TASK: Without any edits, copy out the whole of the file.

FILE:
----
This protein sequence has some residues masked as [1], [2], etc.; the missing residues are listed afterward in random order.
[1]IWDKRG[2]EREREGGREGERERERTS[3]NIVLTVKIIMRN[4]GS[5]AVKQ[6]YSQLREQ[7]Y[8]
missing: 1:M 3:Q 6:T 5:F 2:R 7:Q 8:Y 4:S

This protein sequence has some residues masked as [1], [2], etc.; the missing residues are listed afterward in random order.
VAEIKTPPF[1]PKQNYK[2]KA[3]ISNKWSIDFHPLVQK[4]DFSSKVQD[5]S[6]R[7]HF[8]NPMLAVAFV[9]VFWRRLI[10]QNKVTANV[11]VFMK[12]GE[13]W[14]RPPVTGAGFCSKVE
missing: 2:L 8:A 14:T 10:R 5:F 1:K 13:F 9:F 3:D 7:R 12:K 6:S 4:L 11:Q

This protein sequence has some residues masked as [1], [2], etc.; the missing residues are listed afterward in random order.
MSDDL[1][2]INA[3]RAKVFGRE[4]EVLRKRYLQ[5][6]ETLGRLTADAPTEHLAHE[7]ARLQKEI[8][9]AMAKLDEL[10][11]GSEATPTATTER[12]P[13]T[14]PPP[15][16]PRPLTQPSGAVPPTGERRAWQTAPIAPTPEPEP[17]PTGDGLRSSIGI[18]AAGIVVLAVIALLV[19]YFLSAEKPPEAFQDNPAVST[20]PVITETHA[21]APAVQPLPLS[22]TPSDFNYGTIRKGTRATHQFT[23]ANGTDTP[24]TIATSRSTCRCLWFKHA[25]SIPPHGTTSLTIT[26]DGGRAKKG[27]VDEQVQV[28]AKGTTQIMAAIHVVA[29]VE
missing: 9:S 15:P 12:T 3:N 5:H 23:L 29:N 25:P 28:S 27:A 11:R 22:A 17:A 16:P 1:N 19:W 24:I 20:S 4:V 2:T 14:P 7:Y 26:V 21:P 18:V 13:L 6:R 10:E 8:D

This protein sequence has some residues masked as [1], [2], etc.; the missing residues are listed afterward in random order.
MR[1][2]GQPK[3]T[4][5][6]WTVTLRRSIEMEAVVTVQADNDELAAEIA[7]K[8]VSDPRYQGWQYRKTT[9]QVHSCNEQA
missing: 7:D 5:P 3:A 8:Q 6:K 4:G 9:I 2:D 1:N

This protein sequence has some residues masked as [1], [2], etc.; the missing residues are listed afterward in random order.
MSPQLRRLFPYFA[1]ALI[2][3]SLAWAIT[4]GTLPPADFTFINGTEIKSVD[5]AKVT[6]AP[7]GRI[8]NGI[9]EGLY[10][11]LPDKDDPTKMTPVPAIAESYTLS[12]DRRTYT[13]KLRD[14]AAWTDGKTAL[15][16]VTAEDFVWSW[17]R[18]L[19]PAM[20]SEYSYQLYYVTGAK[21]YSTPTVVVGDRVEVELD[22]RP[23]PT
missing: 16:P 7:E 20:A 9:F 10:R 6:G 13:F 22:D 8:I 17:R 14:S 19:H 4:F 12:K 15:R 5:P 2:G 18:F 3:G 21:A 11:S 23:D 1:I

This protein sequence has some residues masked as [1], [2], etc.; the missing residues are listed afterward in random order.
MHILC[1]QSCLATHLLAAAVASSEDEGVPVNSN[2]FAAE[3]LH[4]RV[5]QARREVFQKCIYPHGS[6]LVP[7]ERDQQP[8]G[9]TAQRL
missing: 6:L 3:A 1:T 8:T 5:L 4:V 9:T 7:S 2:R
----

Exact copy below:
This protein sequence has some residues masked as [1], [2], etc.; the missing residues are listed afterward in random order.
[1]IWDKRG[2]EREREGGREGERERERTS[3]NIVLTVKIIMRN[4]GS[5]AVKQ[6]YSQLREQ[7]Y[8]
missing: 1:M 3:Q 6:T 5:F 2:R 7:Q 8:Y 4:S

This protein sequence has some residues masked as [1], [2], etc.; the missing residues are listed afterward in random order.
VAEIKTPPF[1]PKQNYK[2]KA[3]ISNKWSIDFHPLVQK[4]DFSSKVQD[5]S[6]R[7]HF[8]NPMLAVAFV[9]VFWRRLI[10]QNKVTANV[11]VFMK[12]GE[13]W[14]RPPVTGAGFCSKVE
missing: 2:L 8:A 14:T 10:R 5:F 1:K 13:F 9:F 3:D 7:R 12:K 6:S 4:L 11:Q

This protein sequence has some residues masked as [1], [2], etc.; the missing residues are listed afterward in random order.
MSDDL[1][2]INA[3]RAKVFGRE[4]EVLRKRYLQ[5][6]ETLGRLTADAPTEHLAHE[7]ARLQKEI[8][9]AMAKLDEL[10][11]GSEATPTATTER[12]P[13]T[14]PPP[15][16]PRPLTQPSGAVPPTGERRAWQTAPIAPTPEPEP[17]PTGDGLRSSIGI[18]AAGIVVLAVIALLV[19]YFLSAEKPPEAFQDNPAVST[20]PVITETHA[21]APAVQPLPLS[22]TPSDFNYGTIRKGTRATHQFT[23]ANGTDTP[24]TIATSRSTCRCLWFKHA[25]SIPPHGTTSLTIT[26]DGGRAKKG[27]VDEQVQV[28]AKGTTQIMAAIHVVA[29]VE
missing: 9:S 15:P 12:T 3:N 5:H 23:L 29:N 25:P 28:S 27:A 11:R 22:A 17:A 16:P 1:N 19:W 24:I 20:S 4:V 2:T 14:P 7:Y 26:V 21:P 18:V 13:L 6:R 10:E 8:D

This protein sequence has some residues masked as [1], [2], etc.; the missing residues are listed afterward in random order.
MR[1][2]GQPK[3]T[4][5][6]WTVTLRRSIEMEAVVTVQADNDELAAEIA[7]K[8]VSDPRYQGWQYRKTT[9]QVHSCNEQA
missing: 7:D 5:P 3:A 8:Q 6:K 4:G 9:I 2:D 1:N

This protein sequence has some residues masked as [1], [2], etc.; the missing residues are listed afterward in random order.
MSPQLRRLFPYFA[1]ALI[2][3]SLAWAIT[4]GTLPPADFTFINGTEIKSVD[5]AKVT[6]AP[7]GRI[8]NGI[9]EGLY[10][11]LPDKDDPTKMTPVPAIAESYTLS[12]DRRTYT[13]KLRD[14]AAWTDGKTAL[15][16]VTAEDFVWSW[17]R[18]L[19]PAM[20]SEYSYQLYYVTGAK[21]YSTPTVVVGDRVEVELD[22]RP[23]PT
missing: 16:P 7:E 20:A 9:F 10:R 6:G 13:F 22:D 8:I 17:R 14:S 19:H 4:F 12:K 15:R 5:P 2:G 18:F 3:G 21:A 11:S 23:D 1:I

This protein sequence has some residues masked as [1], [2], etc.; the missing residues are listed afterward in random order.
MHILC[1]QSCLATHLLAAAVASSEDEGVPVNSN[2]FAAE[3]LH[4]RV[5]QARREVFQKCIYPHGS[6]LVP[7]ERDQQP[8]G[9]TAQRL
missing: 6:L 3:A 1:T 8:T 5:L 4:V 9:T 7:S 2:R